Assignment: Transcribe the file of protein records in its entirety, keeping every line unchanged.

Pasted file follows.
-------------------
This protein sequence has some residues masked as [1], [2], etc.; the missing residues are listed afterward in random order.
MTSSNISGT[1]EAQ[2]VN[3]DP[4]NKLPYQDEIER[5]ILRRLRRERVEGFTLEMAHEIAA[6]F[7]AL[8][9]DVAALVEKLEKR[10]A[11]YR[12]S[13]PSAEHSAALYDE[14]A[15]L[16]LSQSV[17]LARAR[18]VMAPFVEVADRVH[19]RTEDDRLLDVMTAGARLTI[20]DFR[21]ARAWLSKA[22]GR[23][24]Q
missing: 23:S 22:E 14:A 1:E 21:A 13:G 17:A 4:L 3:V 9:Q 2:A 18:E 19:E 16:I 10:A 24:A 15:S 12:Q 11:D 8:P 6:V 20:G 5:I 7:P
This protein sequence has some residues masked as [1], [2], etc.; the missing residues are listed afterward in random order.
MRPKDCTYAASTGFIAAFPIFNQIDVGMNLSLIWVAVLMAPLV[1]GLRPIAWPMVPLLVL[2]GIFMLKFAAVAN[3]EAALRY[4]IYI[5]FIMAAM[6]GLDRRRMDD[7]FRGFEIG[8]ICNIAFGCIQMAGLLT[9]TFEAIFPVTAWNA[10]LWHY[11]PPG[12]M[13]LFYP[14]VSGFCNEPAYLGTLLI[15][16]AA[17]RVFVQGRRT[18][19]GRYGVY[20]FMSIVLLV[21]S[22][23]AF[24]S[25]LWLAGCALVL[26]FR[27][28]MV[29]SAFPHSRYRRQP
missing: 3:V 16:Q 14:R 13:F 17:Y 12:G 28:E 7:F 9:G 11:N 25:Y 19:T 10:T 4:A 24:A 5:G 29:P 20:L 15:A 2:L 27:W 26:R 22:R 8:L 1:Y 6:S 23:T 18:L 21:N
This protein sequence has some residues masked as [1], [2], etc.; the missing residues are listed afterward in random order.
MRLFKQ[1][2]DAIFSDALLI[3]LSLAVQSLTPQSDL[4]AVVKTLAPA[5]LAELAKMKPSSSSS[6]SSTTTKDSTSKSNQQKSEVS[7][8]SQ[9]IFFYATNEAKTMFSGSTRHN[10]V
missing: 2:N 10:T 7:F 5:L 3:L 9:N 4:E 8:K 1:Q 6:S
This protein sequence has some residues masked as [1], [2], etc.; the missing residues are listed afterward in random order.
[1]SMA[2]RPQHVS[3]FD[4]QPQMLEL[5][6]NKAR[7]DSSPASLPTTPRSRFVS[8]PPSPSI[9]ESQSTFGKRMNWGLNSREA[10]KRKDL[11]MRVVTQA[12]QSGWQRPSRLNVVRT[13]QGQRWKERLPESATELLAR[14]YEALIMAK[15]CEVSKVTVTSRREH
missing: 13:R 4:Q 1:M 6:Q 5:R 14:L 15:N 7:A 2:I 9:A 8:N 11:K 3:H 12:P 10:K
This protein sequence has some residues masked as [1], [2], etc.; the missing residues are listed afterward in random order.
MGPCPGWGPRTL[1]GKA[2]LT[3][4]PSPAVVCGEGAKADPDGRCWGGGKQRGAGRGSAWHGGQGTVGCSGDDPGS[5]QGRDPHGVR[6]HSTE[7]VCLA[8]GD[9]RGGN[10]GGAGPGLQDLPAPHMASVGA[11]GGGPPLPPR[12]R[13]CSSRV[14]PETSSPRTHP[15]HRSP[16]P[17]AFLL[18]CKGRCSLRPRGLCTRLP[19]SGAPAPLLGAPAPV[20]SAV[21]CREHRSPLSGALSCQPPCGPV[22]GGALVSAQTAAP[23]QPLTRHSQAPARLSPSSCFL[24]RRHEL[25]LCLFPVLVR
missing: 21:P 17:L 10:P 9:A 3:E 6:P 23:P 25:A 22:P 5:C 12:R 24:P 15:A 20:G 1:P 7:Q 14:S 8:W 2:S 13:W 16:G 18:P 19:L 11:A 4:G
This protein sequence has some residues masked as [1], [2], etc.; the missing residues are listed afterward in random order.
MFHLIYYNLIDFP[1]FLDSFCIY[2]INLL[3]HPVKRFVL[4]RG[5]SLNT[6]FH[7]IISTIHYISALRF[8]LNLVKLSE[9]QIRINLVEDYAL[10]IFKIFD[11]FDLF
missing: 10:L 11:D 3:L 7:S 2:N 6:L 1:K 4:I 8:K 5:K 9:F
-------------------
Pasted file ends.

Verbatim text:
This protein sequence has some residues masked as [1], [2], etc.; the missing residues are listed afterward in random order.
MTSSNISGT[1]EAQ[2]VN[3]DP[4]NKLPYQDEIER[5]ILRRLRRERVEGFTLEMAHEIAA[6]F[7]AL[8][9]DVAALVEKLEKR[10]A[11]YR[12]S[13]PSAEHSAALYDE[14]A[15]L[16]LSQSV[17]LARAR[18]VMAPFVEVADRVH[19]RTEDDRLLDVMTAGARLTI[20]DFR[21]ARAWLSKA[22]GR[23][24]Q
missing: 23:S 22:E 14:A 1:E 21:A 13:G 17:A 4:L 3:V 9:Q 2:A 18:E 19:E 16:I 10:A 24:A 15:S 12:Q 11:D 8:P 6:V 20:G 5:I 7:P
This protein sequence has some residues masked as [1], [2], etc.; the missing residues are listed afterward in random order.
MRPKDCTYAASTGFIAAFPIFNQIDVGMNLSLIWVAVLMAPLV[1]GLRPIAWPMVPLLVL[2]GIFMLKFAAVAN[3]EAALRY[4]IYI[5]FIMAAM[6]GLDRRRMDD[7]FRGFEIG[8]ICNIAFGCIQMAGLLT[9]TFEAIFPVTAWNA[10]LWHY[11]PPG[12]M[13]LFYP[14]VSGFCNEPAYLGTLLI[15][16]AA[17]RVFVQGRRT[18][19]GRYGVY[20]FMSIVLLV[21]S[22][23]AF[24]S[25]LWLAGCALVL[26]FR[27][28]MV[29]SAFPHSRYRRQP
missing: 3:V 16:Q 14:R 13:F 17:Y 12:G 28:E 7:F 9:G 11:N 25:Y 19:T 10:T 4:A 24:A 5:G 29:P 20:L 15:A 2:L 27:W 26:R 22:R 8:L 1:Y 6:S 23:T 18:L 21:N
This protein sequence has some residues masked as [1], [2], etc.; the missing residues are listed afterward in random order.
MRLFKQ[1][2]DAIFSDALLI[3]LSLAVQSLTPQSDL[4]AVVKTLAPA[5]LAELAKMKPSSSSS[6]SSTTTKDSTSKSNQQKSEVS[7][8]SQ[9]IFFYATNEAKTMFSGSTRHN[10]V
missing: 2:N 10:T 7:F 5:L 3:L 9:N 4:E 8:K 1:Q 6:S
This protein sequence has some residues masked as [1], [2], etc.; the missing residues are listed afterward in random order.
[1]SMA[2]RPQHVS[3]FD[4]QPQMLEL[5][6]NKAR[7]DSSPASLPTTPRSRFVS[8]PPSPSI[9]ESQSTFGKRMNWGLNSREA[10]KRKDL[11]MRVVTQA[12]QSGWQRPSRLNVVRT[13]QGQRWKERLPESATELLAR[14]YEALIMAK[15]CEVSKVTVTSRREH
missing: 13:R 4:Q 1:M 6:Q 5:R 14:L 15:N 7:A 2:I 9:A 8:N 11:K 3:H 12:P 10:K
This protein sequence has some residues masked as [1], [2], etc.; the missing residues are listed afterward in random order.
MGPCPGWGPRTL[1]GKA[2]LT[3][4]PSPAVVCGEGAKADPDGRCWGGGKQRGAGRGSAWHGGQGTVGCSGDDPGS[5]QGRDPHGVR[6]HSTE[7]VCLA[8]GD[9]RGGN[10]GGAGPGLQDLPAPHMASVGA[11]GGGPPLPPR[12]R[13]CSSRV[14]PETSSPRTHP[15]HRSP[16]P[17]AFLL[18]CKGRCSLRPRGLCTRLP[19]SGAPAPLLGAPAPV[20]SAV[21]CREHRSPLSGALSCQPPCGPV[22]GGALVSAQTAAP[23]QPLTRHSQAPARLSPSSCFL[24]RRHEL[25]LCLFPVLVR
missing: 21:P 17:L 10:P 9:A 3:E 6:P 23:P 25:A 22:P 5:C 12:R 24:P 15:A 20:G 1:P 7:Q 14:S 8:W 2:S 13:W 16:G 18:P 19:L 11:A 4:G
This protein sequence has some residues masked as [1], [2], etc.; the missing residues are listed afterward in random order.
MFHLIYYNLIDFP[1]FLDSFCIY[2]INLL[3]HPVKRFVL[4]RG[5]SLNT[6]FH[7]IISTIHYISALRF[8]LNLVKLSE[9]QIRINLVEDYAL[10]IFKIFD[11]FDLF
missing: 10:L 11:D 3:L 7:S 2:N 6:L 1:K 4:I 8:K 5:K 9:F